Is it becoming the norm to "fat-shame" people into losing weight?
Private individuals and public personalities such as Kelly Clarkson are subject to "fat-shaming" on a regular basis. Chris Wallace is the latest to discuss Kelly's weight on the radio.
Are people bullying her or are they trying to help?
In the case of Kelly, yes they are bullying her and this tends to happen a lot to women in the spotlight and it's very unacceptable to judge someone on their weight alone or to poke fun of them.
On the other side of this though is a tendency to shame other fit women in the other direction. There was a woman recently who happened to stay very fit through her pregnancy and was blasted in the media for it and had a lot of women shaming her for being "selfish" because she had the nerve to continue to care for her own body etc. Then there was the whole "fit mom" thing that happened several months back where everyone jumped all over her for simply saying that motherhood is not an excuse for laziness and letting oneself go.
I think that women are often critical of each other physically (which doesn't help our cause) and that the media make a huge deal out of shaming women of every size. They are shamed for what they are wearing, or how fit or fat they are etc. If they have wrinkles or show any signs of age, they get shamed for that too. If they succumb to that pressure and have procedures to look younger - then they are shamed for that.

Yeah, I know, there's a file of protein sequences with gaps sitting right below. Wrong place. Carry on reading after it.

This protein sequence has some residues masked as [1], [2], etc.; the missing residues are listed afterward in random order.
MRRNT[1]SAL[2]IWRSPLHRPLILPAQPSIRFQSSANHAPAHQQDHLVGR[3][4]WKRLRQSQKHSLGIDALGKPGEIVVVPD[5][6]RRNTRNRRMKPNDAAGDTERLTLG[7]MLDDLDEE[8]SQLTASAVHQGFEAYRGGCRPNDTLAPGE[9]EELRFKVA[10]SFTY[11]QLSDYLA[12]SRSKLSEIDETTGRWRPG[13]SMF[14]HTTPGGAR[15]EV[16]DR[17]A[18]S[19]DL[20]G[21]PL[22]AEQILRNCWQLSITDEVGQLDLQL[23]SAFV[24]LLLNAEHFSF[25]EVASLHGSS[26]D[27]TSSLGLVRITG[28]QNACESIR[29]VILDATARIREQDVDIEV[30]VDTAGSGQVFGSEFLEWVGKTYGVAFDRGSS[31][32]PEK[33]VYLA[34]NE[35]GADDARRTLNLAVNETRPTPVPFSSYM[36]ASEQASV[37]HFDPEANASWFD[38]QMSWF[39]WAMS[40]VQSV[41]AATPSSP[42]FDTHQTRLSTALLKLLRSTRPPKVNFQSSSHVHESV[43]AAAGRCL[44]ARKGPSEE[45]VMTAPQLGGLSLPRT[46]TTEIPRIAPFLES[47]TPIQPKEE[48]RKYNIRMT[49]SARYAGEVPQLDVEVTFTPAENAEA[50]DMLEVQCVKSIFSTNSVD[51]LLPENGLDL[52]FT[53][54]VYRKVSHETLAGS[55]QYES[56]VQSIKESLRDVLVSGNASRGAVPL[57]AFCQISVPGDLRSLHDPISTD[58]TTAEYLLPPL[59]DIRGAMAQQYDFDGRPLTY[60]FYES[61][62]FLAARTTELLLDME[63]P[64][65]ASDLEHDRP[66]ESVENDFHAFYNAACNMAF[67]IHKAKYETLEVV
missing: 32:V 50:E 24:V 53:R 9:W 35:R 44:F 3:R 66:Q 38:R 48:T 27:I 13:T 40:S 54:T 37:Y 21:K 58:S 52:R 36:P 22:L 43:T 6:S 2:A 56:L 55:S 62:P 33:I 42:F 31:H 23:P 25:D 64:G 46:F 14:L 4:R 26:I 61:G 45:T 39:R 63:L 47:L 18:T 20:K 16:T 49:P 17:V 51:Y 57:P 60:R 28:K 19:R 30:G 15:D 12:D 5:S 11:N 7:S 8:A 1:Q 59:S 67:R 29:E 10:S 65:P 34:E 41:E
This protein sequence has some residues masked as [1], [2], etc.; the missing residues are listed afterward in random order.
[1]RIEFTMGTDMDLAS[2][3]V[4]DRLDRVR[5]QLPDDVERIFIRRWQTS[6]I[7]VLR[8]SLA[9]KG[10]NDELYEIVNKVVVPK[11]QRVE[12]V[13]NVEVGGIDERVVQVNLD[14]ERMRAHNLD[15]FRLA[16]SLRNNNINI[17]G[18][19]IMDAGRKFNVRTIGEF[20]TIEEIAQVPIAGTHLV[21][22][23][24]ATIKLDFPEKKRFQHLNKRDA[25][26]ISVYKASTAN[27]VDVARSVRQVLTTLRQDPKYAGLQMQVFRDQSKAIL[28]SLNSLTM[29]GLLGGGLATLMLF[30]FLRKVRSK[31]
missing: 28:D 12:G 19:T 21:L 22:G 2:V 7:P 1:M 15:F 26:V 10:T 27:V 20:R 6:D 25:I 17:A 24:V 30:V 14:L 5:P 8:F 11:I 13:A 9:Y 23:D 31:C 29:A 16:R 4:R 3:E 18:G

You can't win as a woman in the public eye - like ever.
Excellent point! Lots of women were angry at the "fit mom" too! In fact the slogan: "Real women have curves!" is a dig against women who are fit or thin. Just because a woman is thin doesn't make her any less "real". Every group is attacked.
Women are in competition whether they realize it or not.
Its primal and lives beneath the surface.
In all honesty I don't believe we're witnessing anything new here.
The primary difference however is the Internet provides more avenues for people to comment on other's appearances.
The National Enquire and other store rag newspapers have always had a field day pointing out overweight celebrities.
Joan Rivers used to blast Elizabeth Taylor for being fat. "She's the only person I know of who stands in front of a microwave and says, (Hurry up!)"
That was back in the 80s! Another difference today is we as a society have become much more sensitive and politically correct.
Everything shocks and offends us today!
No one today would suggest making a TV show where a large bus driver routinely threatens to punch his wife to evoke laughter and yet "The Honeymooners" is considered a "classic" sitcom.
Foster Brooks made people laugh imitating being an alcoholic on "The Dean Martin Show". Dudley Moore was nominated for an Oscar playing a "funny drunk" in the movie "Arthur"
Cheech & Chong sold millions of albums portraying stoners.
Richard Pryor used the "N" word in most of his jokes.
What has become (the new norm) is using such terms as:
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